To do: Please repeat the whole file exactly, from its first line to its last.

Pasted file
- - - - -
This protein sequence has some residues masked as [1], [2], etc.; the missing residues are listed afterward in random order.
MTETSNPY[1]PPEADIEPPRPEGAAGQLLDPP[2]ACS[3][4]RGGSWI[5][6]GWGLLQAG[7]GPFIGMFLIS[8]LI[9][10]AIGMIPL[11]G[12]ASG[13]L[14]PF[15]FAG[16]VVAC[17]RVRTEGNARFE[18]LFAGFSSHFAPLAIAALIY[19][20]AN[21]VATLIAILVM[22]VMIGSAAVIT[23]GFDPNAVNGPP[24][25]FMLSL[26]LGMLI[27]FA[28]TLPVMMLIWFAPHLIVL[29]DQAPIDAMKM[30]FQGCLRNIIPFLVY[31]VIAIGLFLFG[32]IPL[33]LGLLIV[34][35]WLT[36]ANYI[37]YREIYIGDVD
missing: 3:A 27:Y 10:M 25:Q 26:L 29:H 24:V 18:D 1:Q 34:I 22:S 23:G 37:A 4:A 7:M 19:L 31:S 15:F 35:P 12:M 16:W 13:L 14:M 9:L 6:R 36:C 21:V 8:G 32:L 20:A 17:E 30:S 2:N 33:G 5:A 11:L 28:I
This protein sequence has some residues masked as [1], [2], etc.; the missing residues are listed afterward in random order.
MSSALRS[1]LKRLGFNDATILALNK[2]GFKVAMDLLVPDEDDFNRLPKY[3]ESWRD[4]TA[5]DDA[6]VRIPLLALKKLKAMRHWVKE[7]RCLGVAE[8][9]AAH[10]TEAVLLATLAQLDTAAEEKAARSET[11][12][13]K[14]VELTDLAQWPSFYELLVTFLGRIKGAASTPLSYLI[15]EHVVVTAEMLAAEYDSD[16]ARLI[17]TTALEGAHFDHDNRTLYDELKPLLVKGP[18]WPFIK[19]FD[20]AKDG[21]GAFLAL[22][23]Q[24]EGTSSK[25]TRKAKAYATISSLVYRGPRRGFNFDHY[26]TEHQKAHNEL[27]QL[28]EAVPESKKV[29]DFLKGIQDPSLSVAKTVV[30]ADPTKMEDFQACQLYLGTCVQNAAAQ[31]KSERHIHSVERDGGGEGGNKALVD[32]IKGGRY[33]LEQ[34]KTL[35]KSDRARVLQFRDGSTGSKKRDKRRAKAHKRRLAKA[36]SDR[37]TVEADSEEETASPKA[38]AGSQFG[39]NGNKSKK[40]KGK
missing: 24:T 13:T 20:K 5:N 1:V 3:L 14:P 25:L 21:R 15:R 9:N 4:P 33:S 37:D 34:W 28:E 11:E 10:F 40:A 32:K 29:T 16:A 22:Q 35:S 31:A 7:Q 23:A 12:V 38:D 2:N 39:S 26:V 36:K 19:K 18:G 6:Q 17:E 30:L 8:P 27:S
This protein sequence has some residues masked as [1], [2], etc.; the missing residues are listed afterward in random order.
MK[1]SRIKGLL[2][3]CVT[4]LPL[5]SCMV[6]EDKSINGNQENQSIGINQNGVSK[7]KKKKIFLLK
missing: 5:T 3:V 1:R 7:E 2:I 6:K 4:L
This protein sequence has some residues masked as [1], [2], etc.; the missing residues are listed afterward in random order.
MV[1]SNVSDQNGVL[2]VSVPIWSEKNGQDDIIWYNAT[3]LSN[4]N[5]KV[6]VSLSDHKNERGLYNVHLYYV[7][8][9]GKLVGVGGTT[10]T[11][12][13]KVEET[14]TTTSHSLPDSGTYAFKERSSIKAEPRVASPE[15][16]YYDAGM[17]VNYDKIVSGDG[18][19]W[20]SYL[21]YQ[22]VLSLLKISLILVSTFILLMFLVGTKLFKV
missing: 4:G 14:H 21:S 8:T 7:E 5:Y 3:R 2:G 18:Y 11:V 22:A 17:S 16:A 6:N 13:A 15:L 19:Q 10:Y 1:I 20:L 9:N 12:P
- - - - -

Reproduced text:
This protein sequence has some residues masked as [1], [2], etc.; the missing residues are listed afterward in random order.
MTETSNPY[1]PPEADIEPPRPEGAAGQLLDPP[2]ACS[3][4]RGGSWI[5][6]GWGLLQAG[7]GPFIGMFLIS[8]LI[9][10]AIGMIPL[11]G[12]ASG[13]L[14]PF[15]FAG[16]VVAC[17]RVRTEGNARFE[18]LFAGFSSHFAPLAIAALIY[19][20]AN[21]VATLIAILVM[22]VMIGSAAVIT[23]GFDPNAVNGPP[24][25]FMLSL[26]LGMLI[27]FA[28]TLPVMMLIWFAPHLIVL[29]DQAPIDAMKM[30]FQGCLRNIIPFLVY[31]VIAIGLFLFG[32]IPL[33]LGLLIV[34][35]WLT[36]ANYI[37]YREIYIGDVD
missing: 3:A 27:Y 10:M 25:Q 26:L 29:H 24:V 18:D 1:Q 34:I 22:S 23:G 37:A 4:A 7:M 19:L 31:S 15:F 35:P 12:M 16:W 13:L 14:M 9:L 6:R 36:C 21:V 8:G 32:L 20:A 17:E 30:S 2:N 33:G 5:A 11:L 28:I
This protein sequence has some residues masked as [1], [2], etc.; the missing residues are listed afterward in random order.
MSSALRS[1]LKRLGFNDATILALNK[2]GFKVAMDLLVPDEDDFNRLPKY[3]ESWRD[4]TA[5]DDA[6]VRIPLLALKKLKAMRHWVKE[7]RCLGVAE[8][9]AAH[10]TEAVLLATLAQLDTAAEEKAARSET[11][12][13]K[14]VELTDLAQWPSFYELLVTFLGRIKGAASTPLSYLI[15]EHVVVTAEMLAAEYDSD[16]ARLI[17]TTALEGAHFDHDNRTLYDELKPLLVKGP[18]WPFIK[19]FD[20]AKDG[21]GAFLAL[22][23]Q[24]EGTSSK[25]TRKAKAYATISSLVYRGPRRGFNFDHY[26]TEHQKAHNEL[27]QL[28]EAVPESKKV[29]DFLKGIQDPSLSVAKTVV[30]ADPTKMEDFQACQLYLGTCVQNAAAQ[31]KSERHIHSVERDGGGEGGNKALVD[32]IKGGRY[33]LEQ[34]KTL[35]KSDRARVLQFRDGSTGSKKRDKRRAKAHKRRLAKA[36]SDR[37]TVEADSEEETASPKA[38]AGSQFG[39]NGNKSKK[40]KGK
missing: 24:T 13:T 20:K 5:N 1:V 3:L 14:P 25:L 21:R 15:R 9:N 4:P 33:S 37:D 34:W 28:E 11:E 10:F 40:A 32:K 29:T 16:A 22:Q 35:S 31:A 7:Q 23:A 12:V 38:D 2:N 39:S 26:V 36:K 19:K 18:G 6:Q 17:E 30:L 8:P 27:S
This protein sequence has some residues masked as [1], [2], etc.; the missing residues are listed afterward in random order.
MK[1]SRIKGLL[2][3]CVT[4]LPL[5]SCMV[6]EDKSINGNQENQSIGINQNGVSK[7]KKKKIFLLK
missing: 5:T 3:V 1:R 7:E 2:I 6:K 4:L
This protein sequence has some residues masked as [1], [2], etc.; the missing residues are listed afterward in random order.
MV[1]SNVSDQNGVL[2]VSVPIWSEKNGQDDIIWYNAT[3]LSN[4]N[5]KV[6]VSLSDHKNERGLYNVHLYYV[7][8][9]GKLVGVGGTT[10]T[11][12][13]KVEET[14]TTTSHSLPDSGTYAFKERSSIKAEPRVASPE[15][16]YYDAGM[17]VNYDKIVSGDG[18][19]W[20]SYL[21]YQ[22]VLSLLKISLILVSTFILLMFLVGTKLFKV
missing: 4:G 14:H 21:S 8:T 7:E 5:Y 3:R 2:G 18:Y 11:V 22:A 17:S 16:A 6:N 13:A 15:L 19:Q 10:Y 1:I 20:L 9:N 12:P